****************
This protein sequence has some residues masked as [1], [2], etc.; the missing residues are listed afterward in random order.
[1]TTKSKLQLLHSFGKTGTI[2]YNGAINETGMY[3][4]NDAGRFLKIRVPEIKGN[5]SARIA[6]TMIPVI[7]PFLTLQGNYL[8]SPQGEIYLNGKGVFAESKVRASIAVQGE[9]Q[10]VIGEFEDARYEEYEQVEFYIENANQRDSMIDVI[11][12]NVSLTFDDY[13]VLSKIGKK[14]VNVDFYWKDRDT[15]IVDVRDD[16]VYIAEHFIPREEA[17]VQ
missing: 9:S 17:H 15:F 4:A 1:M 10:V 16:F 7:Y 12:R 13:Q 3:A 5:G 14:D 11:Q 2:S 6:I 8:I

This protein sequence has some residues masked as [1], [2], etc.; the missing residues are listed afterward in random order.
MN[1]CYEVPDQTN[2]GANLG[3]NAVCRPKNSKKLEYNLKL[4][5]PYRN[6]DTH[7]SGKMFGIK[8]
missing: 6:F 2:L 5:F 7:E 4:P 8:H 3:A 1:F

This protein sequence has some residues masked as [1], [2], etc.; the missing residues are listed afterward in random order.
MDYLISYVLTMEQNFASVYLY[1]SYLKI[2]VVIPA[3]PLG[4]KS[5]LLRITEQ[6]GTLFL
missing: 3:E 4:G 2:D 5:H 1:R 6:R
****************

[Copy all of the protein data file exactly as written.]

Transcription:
This protein sequence has some residues masked as [1], [2], etc.; the missing residues are listed afterward in random order.
[1]TTKSKLQLLHSFGKTGTI[2]YNGAINETGMY[3][4]NDAGRFLKIRVPEIKGN[5]SARIA[6]TMIPVI[7]PFLTLQGNYL[8]SPQGEIYLNGKGVFAESKVRASIAVQGE[9]Q[10]VIGEFEDARYEEYEQVEFYIENANQRDSMIDVI[11][12]NVSLTFDDY[13]VLSKIGKK[14]VNVDFYWKDRDT[15]IVDVRDD[16]VYIAEHFIPREEA[17]VQ
missing: 9:S 17:H 15:F 4:A 1:M 10:V 16:F 7:Y 12:R 13:Q 3:A 5:G 14:D 11:Q 2:S 6:I 8:I

This protein sequence has some residues masked as [1], [2], etc.; the missing residues are listed afterward in random order.
MN[1]CYEVPDQTN[2]GANLG[3]NAVCRPKNSKKLEYNLKL[4][5]PYRN[6]DTH[7]SGKMFGIK[8]
missing: 6:F 2:L 5:F 7:E 4:P 8:H 3:A 1:F

This protein sequence has some residues masked as [1], [2], etc.; the missing residues are listed afterward in random order.
MDYLISYVLTMEQNFASVYLY[1]SYLKI[2]VVIPA[3]PLG[4]KS[5]LLRITEQ[6]GTLFL
missing: 3:E 4:G 2:D 5:H 1:R 6:R